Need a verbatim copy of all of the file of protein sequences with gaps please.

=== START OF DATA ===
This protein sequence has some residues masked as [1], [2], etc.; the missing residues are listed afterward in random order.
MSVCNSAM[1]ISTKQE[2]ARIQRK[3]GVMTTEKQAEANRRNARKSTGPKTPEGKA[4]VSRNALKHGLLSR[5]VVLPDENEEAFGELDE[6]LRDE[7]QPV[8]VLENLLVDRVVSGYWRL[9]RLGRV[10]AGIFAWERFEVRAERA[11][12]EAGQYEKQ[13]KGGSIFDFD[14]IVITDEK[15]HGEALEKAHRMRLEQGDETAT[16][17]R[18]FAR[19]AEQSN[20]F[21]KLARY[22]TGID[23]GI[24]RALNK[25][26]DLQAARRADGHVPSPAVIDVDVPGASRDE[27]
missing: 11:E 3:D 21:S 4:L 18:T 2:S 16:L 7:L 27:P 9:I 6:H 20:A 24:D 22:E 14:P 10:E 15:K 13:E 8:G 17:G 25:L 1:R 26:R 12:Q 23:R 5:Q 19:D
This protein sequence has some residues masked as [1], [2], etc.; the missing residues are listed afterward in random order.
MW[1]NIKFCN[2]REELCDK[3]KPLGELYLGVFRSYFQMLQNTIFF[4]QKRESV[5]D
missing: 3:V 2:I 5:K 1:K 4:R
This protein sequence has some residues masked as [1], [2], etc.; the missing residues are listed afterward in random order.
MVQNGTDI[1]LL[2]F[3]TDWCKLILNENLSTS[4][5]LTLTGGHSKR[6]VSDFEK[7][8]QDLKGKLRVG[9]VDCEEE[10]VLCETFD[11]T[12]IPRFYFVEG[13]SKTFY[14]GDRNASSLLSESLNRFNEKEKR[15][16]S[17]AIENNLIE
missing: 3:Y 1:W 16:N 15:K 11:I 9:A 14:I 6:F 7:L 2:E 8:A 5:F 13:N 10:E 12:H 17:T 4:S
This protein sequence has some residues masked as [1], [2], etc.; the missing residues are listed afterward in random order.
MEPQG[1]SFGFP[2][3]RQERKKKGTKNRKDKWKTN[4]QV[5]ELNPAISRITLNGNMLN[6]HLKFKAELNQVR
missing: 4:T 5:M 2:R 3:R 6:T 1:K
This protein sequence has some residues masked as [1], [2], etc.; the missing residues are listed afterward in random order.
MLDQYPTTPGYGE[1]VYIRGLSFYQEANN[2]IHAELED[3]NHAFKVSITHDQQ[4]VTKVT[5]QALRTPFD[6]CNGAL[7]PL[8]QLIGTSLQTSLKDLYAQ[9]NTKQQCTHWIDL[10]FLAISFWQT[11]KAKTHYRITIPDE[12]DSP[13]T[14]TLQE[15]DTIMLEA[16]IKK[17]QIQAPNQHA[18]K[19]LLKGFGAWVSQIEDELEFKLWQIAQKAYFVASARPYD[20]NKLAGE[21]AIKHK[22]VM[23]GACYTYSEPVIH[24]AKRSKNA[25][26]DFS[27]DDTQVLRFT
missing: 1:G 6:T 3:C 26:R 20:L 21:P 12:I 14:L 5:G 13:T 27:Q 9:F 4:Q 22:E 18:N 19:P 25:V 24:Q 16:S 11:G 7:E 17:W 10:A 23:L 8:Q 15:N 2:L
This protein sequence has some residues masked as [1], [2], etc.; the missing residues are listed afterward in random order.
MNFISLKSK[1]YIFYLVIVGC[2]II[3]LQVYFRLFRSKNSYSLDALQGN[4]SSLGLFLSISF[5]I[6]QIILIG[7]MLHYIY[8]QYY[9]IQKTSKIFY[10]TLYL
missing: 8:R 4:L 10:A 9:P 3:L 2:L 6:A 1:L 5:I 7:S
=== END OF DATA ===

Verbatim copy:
This protein sequence has some residues masked as [1], [2], etc.; the missing residues are listed afterward in random order.
MSVCNSAM[1]ISTKQE[2]ARIQRK[3]GVMTTEKQAEANRRNARKSTGPKTPEGKA[4]VSRNALKHGLLSR[5]VVLPDENEEAFGELDE[6]LRDE[7]QPV[8]VLENLLVDRVVSGYWRL[9]RLGRV[10]AGIFAWERFEVRAERA[11][12]EAGQYEKQ[13]KGGSIFDFD[14]IVITDEK[15]HGEALEKAHRMRLEQGDETAT[16][17]R[18]FAR[19]AEQSN[20]F[21]KLARY[22]TGID[23]GI[24]RALNK[25][26]DLQAARRADGHVPSPAVIDVDVPGASRDE[27]
missing: 11:E 3:D 21:S 4:L 18:T 2:S 16:L 7:L 27:P 9:I 6:H 20:A 24:D 22:E 14:P 10:E 15:K 13:E 8:G 17:G 25:L 1:R 26:R 12:Q 23:R 5:Q 19:D
This protein sequence has some residues masked as [1], [2], etc.; the missing residues are listed afterward in random order.
MW[1]NIKFCN[2]REELCDK[3]KPLGELYLGVFRSYFQMLQNTIFF[4]QKRESV[5]D
missing: 3:V 2:I 5:K 1:K 4:R
This protein sequence has some residues masked as [1], [2], etc.; the missing residues are listed afterward in random order.
MVQNGTDI[1]LL[2]F[3]TDWCKLILNENLSTS[4][5]LTLTGGHSKR[6]VSDFEK[7][8]QDLKGKLRVG[9]VDCEEE[10]VLCETFD[11]T[12]IPRFYFVEG[13]SKTFY[14]GDRNASSLLSESLNRFNEKEKR[15][16]S[17]AIENNLIE
missing: 3:Y 1:W 16:N 15:K 11:I 9:A 14:I 6:F 7:L 2:E 8:A 5:F 13:N 10:E 12:H 17:T 4:S
This protein sequence has some residues masked as [1], [2], etc.; the missing residues are listed afterward in random order.
MEPQG[1]SFGFP[2][3]RQERKKKGTKNRKDKWKTN[4]QV[5]ELNPAISRITLNGNMLN[6]HLKFKAELNQVR
missing: 4:T 5:M 2:R 3:R 6:T 1:K
This protein sequence has some residues masked as [1], [2], etc.; the missing residues are listed afterward in random order.
MLDQYPTTPGYGE[1]VYIRGLSFYQEANN[2]IHAELED[3]NHAFKVSITHDQQ[4]VTKVT[5]QALRTPFD[6]CNGAL[7]PL[8]QLIGTSLQTSLKDLYAQ[9]NTKQQCTHWIDL[10]FLAISFWQT[11]KAKTHYRITIPDE[12]DSP[13]T[14]TLQE[15]DTIMLEA[16]IKK[17]QIQAPNQHA[18]K[19]LLKGFGAWVSQIEDELEFKLWQIAQKAYFVASARPYD[20]NKLAGE[21]AIKHK[22]VM[23]GACYTYSEPVIH[24]AKRSKNA[25][26]DFS[27]DDTQVLRFT
missing: 1:G 6:T 3:C 26:R 20:L 21:P 12:I 14:L 5:G 13:T 27:Q 9:F 4:Q 22:E 18:N 19:P 25:V 24:Q 16:S 11:G 7:E 17:W 10:A 23:L 8:Q 15:N 2:L
This protein sequence has some residues masked as [1], [2], etc.; the missing residues are listed afterward in random order.
MNFISLKSK[1]YIFYLVIVGC[2]II[3]LQVYFRLFRSKNSYSLDALQGN[4]SSLGLFLSISF[5]I[6]QIILIG[7]MLHYIY[8]QYY[9]IQKTSKIFY[10]TLYL
missing: 8:R 4:L 10:A 9:P 3:L 2:L 6:A 1:L 5:I 7:S